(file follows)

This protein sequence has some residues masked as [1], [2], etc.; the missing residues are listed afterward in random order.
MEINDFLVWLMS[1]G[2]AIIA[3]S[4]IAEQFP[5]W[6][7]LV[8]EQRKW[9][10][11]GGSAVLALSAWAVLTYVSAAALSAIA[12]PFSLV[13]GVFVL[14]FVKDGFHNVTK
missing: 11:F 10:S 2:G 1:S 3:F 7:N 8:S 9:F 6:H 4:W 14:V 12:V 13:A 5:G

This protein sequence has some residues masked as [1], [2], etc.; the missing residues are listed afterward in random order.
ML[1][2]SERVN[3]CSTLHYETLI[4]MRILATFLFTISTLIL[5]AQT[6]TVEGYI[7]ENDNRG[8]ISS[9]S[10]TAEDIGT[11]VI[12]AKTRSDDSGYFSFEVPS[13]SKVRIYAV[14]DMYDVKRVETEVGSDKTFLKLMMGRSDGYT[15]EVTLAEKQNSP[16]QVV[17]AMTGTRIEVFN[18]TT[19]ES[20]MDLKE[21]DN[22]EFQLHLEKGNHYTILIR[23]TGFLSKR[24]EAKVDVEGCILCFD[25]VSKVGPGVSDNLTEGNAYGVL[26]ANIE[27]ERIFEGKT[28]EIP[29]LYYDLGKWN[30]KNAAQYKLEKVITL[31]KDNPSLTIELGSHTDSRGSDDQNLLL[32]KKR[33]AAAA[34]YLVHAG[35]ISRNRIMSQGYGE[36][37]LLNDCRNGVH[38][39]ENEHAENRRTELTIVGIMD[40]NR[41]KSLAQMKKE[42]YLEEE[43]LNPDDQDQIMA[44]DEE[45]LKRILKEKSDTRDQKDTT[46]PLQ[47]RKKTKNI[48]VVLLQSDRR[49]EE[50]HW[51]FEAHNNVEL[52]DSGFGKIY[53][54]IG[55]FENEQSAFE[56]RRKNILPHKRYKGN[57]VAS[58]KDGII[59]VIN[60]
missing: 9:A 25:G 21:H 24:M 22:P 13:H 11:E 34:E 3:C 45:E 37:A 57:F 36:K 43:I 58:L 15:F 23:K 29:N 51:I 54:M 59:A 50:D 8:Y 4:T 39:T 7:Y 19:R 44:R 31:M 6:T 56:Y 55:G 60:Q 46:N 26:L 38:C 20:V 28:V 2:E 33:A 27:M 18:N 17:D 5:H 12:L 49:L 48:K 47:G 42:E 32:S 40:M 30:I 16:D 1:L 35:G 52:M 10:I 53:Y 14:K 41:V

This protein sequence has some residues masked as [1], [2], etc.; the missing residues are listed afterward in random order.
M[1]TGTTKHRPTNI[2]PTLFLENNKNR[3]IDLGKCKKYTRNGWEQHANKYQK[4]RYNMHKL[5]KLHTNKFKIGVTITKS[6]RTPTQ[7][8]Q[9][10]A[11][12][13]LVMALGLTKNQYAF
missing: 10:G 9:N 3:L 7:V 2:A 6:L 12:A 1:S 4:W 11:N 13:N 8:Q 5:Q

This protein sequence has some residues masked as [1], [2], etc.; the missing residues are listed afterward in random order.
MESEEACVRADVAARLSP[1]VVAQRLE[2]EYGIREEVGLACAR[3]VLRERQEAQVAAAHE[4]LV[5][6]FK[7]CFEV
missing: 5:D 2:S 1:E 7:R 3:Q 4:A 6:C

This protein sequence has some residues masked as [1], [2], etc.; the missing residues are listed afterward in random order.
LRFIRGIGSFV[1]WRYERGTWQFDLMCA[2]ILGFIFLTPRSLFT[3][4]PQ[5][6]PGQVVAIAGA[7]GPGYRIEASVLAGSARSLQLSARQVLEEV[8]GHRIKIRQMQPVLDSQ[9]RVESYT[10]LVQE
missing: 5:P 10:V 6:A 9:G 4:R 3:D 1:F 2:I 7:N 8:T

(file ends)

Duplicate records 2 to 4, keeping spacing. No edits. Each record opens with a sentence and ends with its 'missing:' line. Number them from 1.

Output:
This protein sequence has some residues masked as [1], [2], etc.; the missing residues are listed afterward in random order.
ML[1][2]SERVN[3]CSTLHYETLI[4]MRILATFLFTISTLIL[5]AQT[6]TVEGYI[7]ENDNRG[8]ISS[9]S[10]TAEDIGT[11]VI[12]AKTRSDDSGYFSFEVPS[13]SKVRIYAV[14]DMYDVKRVETEVGSDKTFLKLMMGRSDGYT[15]EVTLAEKQNSP[16]QVV[17]AMTGTRIEVFN[18]TT[19]ES[20]MDLKE[21]DN[22]EFQLHLEKGNHYTILIR[23]TGFLSKR[24]EAKVDVEGCILCFD[25]VSKVGPGVSDNLTEGNAYGVL[26]ANIE[27]ERIFEGKT[28]EIP[29]LYYDLGKWN[30]KNAAQYKLEKVITL[31]KDNPSLTIELGSHTDSRGSDDQNLLL[32]KKR[33]AAAA[34]YLVHAG[35]ISRNRIMSQGYGE[36][37]LLNDCRNGVH[38][39]ENEHAENRRTELTIVGIMD[40]NR[41]KSLAQMKKE[42]YLEEE[43]LNPDDQDQIMA[44]DEE[45]LKRILKEKSDTRDQKDTT[46]PLQ[47]RKKTKNI[48]VVLLQSDRR[49]EE[50]HW[51]FEAHNNVEL[52]DSGFGKIY[53][54]IG[55]FENEQSAFE[56]RRKNILPHKRYKGN[57]VAS[58]KDGII[59]VIN[60]
missing: 9:A 25:G 21:H 24:M 22:P 13:H 11:E 34:E 3:C 45:E 37:A 57:F 36:K 43:I 58:L 15:F 23:K 29:N 51:I 54:M 59:A 50:D 8:Y 4:T 39:T 7:Y 19:R 44:R 31:M 6:T 56:Y 55:G 60:Q 46:N 26:L 38:C 20:V 28:V 2:E 33:A 27:M 18:N 17:D 5:H 12:L 49:L 48:K 47:G 42:E 32:S 40:M 30:I 16:D 1:L 35:G 52:M 10:I 53:Y 14:K 41:V

This protein sequence has some residues masked as [1], [2], etc.; the missing residues are listed afterward in random order.
M[1]TGTTKHRPTNI[2]PTLFLENNKNR[3]IDLGKCKKYTRNGWEQHANKYQK[4]RYNMHKL[5]KLHTNKFKIGVTITKS[6]RTPTQ[7][8]Q[9][10]A[11][12][13]LVMALGLTKNQYAF
missing: 10:G 9:N 3:L 7:V 2:A 6:L 12:A 1:S 4:W 11:N 13:N 8:Q 5:Q

This protein sequence has some residues masked as [1], [2], etc.; the missing residues are listed afterward in random order.
MESEEACVRADVAARLSP[1]VVAQRLE[2]EYGIREEVGLACAR[3]VLRERQEAQVAAAHE[4]LV[5][6]FK[7]CFEV
missing: 5:D 2:S 1:E 7:R 3:Q 4:A 6:C